I know this question has been asked and answered here: Can a matrix have a null space that is equal to its column space?. However, I'm not clear on the mechanism used to find an actual matrix so I figured I would make a new question. If this is inappropriate please flag or delete.

What I have done is let $A$ be a 4 x 4 matrix where $Null(A)=Col(A)$ (null space of A=Col Space of A). Therefore, the span of the columns of A = the null space of A.

I know that the RREF of A will have the bottom two rows zeroed out. But, what I don't know is where to go from here in terms of finding a matrix that satisfies the above condition.

Any help provided would be much appreciated. I'm taking an online, distance linear algebra course for credit and the materials provided are very minimal.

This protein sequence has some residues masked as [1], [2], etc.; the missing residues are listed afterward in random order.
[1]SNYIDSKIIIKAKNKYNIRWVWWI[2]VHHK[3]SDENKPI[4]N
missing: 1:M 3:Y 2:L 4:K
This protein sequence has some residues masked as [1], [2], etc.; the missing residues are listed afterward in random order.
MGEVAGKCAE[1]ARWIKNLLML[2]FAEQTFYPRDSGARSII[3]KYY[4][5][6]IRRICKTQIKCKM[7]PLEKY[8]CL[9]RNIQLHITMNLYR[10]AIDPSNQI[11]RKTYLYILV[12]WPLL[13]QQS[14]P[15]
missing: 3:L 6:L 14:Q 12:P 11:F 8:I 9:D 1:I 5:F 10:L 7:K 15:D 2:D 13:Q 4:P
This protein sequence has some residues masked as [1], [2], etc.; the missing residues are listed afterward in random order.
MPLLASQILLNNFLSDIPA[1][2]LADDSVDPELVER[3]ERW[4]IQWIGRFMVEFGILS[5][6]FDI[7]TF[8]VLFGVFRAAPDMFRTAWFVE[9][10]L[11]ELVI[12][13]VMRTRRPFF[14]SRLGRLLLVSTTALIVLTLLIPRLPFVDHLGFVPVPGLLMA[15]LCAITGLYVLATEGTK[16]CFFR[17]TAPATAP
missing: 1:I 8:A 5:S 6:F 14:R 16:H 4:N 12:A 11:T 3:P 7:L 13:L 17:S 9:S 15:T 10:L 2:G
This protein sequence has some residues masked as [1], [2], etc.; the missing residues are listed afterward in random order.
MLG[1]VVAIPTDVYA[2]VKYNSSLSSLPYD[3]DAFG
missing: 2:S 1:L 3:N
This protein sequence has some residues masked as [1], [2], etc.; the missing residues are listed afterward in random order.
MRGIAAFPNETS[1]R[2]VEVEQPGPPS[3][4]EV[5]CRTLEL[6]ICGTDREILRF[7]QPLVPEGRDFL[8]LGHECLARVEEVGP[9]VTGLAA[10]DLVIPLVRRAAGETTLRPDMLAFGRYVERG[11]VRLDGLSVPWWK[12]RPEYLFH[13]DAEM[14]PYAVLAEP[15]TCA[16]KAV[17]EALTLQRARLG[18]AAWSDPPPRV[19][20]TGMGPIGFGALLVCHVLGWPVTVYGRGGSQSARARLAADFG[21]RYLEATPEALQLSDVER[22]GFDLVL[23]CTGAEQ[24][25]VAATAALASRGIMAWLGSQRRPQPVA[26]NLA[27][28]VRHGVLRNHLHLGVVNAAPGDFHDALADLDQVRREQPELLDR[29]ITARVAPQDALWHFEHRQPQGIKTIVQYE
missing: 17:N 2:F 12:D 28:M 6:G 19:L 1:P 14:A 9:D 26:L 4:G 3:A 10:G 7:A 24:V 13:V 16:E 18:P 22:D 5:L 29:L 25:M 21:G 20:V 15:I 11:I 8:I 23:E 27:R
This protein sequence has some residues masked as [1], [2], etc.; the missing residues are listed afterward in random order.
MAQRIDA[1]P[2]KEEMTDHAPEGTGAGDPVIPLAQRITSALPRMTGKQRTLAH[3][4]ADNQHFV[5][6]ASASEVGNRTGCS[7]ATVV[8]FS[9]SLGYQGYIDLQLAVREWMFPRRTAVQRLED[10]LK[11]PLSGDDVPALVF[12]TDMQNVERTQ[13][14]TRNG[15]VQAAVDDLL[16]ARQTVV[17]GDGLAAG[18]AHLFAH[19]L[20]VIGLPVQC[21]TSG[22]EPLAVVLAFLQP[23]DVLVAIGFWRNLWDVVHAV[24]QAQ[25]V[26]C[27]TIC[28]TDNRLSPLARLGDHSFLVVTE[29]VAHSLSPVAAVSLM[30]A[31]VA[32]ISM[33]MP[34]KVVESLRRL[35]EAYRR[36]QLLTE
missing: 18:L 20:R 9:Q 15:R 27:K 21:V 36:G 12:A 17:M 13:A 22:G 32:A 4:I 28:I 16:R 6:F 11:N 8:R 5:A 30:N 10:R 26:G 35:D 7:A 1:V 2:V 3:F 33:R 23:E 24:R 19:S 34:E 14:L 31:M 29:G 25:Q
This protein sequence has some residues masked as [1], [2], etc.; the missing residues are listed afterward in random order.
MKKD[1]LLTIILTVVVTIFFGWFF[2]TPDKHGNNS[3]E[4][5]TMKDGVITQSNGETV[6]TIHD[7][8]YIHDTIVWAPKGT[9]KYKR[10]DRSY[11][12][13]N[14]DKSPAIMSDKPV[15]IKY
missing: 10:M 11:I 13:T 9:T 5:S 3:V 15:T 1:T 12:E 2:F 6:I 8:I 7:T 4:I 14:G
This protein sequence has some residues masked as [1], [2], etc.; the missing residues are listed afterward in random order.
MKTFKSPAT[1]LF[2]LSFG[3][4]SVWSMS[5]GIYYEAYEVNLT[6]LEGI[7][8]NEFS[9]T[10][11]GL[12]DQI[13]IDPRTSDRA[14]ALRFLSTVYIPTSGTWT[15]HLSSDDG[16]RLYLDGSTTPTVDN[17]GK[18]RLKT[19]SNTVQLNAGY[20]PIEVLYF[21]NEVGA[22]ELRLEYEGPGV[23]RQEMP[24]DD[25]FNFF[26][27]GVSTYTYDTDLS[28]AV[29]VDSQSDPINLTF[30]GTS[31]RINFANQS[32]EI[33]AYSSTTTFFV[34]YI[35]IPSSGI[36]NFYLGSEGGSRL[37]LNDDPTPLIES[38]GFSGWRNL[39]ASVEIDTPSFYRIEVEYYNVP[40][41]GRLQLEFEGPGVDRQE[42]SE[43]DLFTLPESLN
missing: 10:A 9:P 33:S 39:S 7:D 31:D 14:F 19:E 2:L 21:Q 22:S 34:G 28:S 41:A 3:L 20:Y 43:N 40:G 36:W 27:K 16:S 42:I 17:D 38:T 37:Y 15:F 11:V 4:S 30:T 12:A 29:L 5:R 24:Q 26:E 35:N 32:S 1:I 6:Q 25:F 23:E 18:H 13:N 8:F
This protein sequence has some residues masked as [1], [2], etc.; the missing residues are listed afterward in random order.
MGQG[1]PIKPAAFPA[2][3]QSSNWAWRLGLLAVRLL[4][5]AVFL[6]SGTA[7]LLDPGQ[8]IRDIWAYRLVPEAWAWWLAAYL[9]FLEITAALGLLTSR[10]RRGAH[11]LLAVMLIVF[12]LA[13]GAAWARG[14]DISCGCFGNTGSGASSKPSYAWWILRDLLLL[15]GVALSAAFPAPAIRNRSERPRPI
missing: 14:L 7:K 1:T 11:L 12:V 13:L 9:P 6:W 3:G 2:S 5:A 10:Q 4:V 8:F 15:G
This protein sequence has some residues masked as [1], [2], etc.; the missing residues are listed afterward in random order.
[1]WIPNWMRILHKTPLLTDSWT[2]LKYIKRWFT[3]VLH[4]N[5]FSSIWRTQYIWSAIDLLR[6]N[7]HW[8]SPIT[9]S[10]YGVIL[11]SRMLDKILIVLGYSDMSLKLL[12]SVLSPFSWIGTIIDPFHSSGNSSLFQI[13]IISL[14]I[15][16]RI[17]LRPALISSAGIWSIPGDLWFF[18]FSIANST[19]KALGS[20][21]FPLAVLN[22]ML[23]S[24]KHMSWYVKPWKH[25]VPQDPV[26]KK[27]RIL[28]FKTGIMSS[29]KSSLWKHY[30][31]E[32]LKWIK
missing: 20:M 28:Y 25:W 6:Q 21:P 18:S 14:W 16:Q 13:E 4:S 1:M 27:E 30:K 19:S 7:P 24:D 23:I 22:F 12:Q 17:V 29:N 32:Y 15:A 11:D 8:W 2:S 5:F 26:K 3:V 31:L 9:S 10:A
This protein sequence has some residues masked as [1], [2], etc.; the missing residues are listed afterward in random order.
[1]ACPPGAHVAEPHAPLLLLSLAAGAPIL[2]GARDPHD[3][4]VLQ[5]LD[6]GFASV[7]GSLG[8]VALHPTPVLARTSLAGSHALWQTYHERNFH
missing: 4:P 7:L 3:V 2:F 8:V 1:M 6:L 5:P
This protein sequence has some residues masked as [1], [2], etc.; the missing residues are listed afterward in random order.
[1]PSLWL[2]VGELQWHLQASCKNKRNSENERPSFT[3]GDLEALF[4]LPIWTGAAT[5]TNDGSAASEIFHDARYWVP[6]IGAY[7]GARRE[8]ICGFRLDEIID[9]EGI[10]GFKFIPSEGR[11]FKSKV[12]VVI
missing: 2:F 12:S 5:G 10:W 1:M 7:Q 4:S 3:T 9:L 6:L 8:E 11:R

• $\begingroup$ What did you not understand of the link you gave? The answer is in there! $\endgroup$ – kjetil b halvorsen Nov 12 '13 at 22:46
  • $\begingroup$ @kjetilbhalvorsen based on my reading of link provided the matrix ends up being all zeros except for a 4 x 4 matrix with the upper rightmost value a 2 x 2 invertible matrix, is that right? $\endgroup$ – n8sty Nov 12 '13 at 22:52

You need $A \ne 0$ such that $A^2 = 0$ and $\operatorname{rank} A = n/2$.

So, for any nonsingular $S$, you can define $A = S^{-1} J S$, where $J$ is a Jordan matrix of the form

$$J = \bigoplus_{k=1}^{n/2} \begin{bmatrix} 0 & 1 \\ 0 & 0 \end{bmatrix}.$$

  • $\begingroup$ I don't understand what a Jordan matrix is--not something I've been introduced to yet in my course. $\endgroup$ – n8sty Nov 12 '13 at 22:58
  • $\begingroup$ You can always ask Wikipedia. Besides, the name is not important. I wrote the form of $J$: all zeroes except ones at indexes $(2k-1,2k)$ for $k=1,\dots,n/2$. $\endgroup$ – Vedran Šego Nov 13 '13 at 1:32

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